When news of the nationwide college admissions scandal hit your preferred news feed, chances are your cerebrum lit up like a fireworks display on the Fourth of July. There’s a reason so many people had such a viscerally negative reaction to a bunch of rich families being accused of paying big bribes to get their kids into college: We can truly picture well-heeled couples having hushed phone conversations with shady masterminds and would-be snotty brats doing nothing to earn their prestigious educations. Thus, universal derision.
You can’t buy that kind of built-in narrative schadenfreude, which is why a limited television series about “Operation Varsity Blues,” as the scandal has been dubbed, is getting made. The as-yet-untitled show, which will resemble FX’s American Crime Story, doesn’t have a parent network yet, but it’s being written by The People v. O.J. Simpson scribe D.V. DeVincentis. The overseers? The company Annapurna Television, who have optioned the rights to Accepted, an as-yet-unpublished book about the admissions scam by Wall Street Journal reporters Jennifer Levitz and Melissa Korn that will unpack the scandal in detail.
In an ironic twist, Accepted is also the title of a 2006 comedy about a hapless high school graduate who, after being rejected from every college he applies to, decides to invent a fake college called the South Harmon Institute of Technology (S.H.I.T.) Justin Long and Jonah Hill starred in it.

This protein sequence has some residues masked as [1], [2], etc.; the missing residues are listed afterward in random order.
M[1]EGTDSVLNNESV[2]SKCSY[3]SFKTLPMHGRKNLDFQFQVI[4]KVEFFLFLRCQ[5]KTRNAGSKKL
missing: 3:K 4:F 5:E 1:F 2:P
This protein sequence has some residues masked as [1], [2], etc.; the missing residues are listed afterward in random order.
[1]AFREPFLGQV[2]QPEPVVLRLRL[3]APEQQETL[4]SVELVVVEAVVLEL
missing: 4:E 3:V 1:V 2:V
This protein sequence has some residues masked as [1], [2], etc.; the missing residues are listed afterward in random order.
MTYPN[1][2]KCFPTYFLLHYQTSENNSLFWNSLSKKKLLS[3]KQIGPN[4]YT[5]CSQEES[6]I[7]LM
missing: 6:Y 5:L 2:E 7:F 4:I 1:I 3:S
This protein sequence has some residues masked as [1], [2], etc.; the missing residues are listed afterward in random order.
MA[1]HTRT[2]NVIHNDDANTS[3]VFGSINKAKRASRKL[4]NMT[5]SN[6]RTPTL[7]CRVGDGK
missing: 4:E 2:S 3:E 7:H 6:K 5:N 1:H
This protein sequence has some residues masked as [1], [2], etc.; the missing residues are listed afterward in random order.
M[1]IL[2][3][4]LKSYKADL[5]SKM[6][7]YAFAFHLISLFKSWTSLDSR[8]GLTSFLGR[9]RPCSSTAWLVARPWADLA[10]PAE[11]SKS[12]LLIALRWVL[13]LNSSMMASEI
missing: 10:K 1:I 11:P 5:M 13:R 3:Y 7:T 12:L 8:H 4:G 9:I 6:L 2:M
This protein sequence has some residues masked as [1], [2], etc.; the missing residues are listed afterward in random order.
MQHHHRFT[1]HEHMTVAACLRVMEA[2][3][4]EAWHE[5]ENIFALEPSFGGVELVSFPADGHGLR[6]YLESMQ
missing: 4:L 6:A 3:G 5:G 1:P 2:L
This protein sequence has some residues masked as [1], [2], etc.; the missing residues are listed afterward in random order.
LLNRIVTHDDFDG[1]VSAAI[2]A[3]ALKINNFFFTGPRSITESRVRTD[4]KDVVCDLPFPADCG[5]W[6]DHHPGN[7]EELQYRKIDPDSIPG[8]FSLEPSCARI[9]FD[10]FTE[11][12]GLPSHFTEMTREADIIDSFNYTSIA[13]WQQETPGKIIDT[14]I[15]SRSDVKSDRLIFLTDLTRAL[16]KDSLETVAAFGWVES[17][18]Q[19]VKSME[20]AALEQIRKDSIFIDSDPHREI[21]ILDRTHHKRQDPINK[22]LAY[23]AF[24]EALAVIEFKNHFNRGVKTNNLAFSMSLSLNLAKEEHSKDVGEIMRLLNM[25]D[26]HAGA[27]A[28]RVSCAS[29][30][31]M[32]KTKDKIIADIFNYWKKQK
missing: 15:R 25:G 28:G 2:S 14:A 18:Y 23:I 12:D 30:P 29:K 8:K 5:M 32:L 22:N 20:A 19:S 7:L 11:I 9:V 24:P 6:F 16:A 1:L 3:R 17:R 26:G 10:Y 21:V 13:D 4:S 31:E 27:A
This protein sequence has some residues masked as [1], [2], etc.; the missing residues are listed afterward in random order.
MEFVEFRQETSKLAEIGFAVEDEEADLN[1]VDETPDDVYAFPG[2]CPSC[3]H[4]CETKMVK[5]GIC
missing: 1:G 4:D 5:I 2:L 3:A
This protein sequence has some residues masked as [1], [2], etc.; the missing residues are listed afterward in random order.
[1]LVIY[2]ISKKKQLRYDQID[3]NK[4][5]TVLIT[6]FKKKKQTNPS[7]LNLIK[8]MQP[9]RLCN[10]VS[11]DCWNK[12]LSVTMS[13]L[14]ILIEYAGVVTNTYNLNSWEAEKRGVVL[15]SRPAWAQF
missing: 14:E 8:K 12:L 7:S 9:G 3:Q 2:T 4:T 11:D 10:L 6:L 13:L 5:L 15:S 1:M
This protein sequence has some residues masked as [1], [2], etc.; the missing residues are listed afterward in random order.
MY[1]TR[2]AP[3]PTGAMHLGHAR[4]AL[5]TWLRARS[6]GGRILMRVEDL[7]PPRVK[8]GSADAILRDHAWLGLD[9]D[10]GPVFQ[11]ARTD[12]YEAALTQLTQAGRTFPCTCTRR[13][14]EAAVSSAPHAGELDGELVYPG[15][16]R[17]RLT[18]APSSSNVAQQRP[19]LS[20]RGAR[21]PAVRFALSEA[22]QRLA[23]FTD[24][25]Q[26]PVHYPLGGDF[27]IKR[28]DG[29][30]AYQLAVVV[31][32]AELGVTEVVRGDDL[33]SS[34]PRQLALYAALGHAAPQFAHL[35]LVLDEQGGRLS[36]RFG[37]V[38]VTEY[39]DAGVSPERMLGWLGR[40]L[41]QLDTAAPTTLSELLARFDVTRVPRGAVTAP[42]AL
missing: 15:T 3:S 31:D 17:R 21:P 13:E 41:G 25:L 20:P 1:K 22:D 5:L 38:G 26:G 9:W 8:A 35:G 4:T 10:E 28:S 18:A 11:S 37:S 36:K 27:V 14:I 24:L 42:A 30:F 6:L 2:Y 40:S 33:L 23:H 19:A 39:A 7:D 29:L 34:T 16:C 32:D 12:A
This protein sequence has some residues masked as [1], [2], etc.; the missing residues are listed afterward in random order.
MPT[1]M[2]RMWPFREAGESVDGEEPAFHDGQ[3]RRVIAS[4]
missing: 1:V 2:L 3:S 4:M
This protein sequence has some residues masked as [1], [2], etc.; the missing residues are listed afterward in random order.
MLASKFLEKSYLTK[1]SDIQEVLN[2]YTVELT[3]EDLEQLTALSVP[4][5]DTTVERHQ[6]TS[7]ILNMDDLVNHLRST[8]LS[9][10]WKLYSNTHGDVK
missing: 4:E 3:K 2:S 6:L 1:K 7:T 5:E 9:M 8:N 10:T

Central to the scandal is Lori Loughlin, the former Full House and Fuller House actress who, along with her husband Mossimo Giannulli, has pled not guilty to charges of conspiracy to commit fraud and conspiracy to commit money laundering. Prosecutors say that Loughlin and Giannulli paid north of $500,000 in bribes to a fake charity to ensure their daughters—YouTube vlogger and aspiring beauty brand owner Olivia Jade and her younger sister, Isabella Giannulli—admission to the University of Southern California. Jade, who apparently didn’t know her parents had cheated for her on her behalf, recently moved out of her mom and dad’s home in Bel Air and was spotted shopping at IKEA for new furniture. Bleak.
It seems Loughlin is increasingly confident that she won’t see jail time: “The more that [the attorneys] look at the alleged evidence against them, the better they feel about the case,” a source told People. “Everyone is feeling more and more confident that this could end well for them.” Her apparent personal conviction that a panel of jurors would perceive her as innocent is certainly fascinating given that if convicted, Loughlin and her husband could each receive a maximum sentence of 20 years in prison.
In other words, Loughlin would make the perfect TV character. Her chipper denial and steadfast devotion to appearing blameless make us think that Reese Witherspoon could play her perfectly—the two even sort of look alike. As for Felicity Huffman, who pleaded not guilty in the case… well, we’re gunning for Julianne Moore to take on that role. And influencer Jade could only be played by another talented young woman with a huge presence on social media: We’re thinking Camila Mendes from Riverdale would kill it.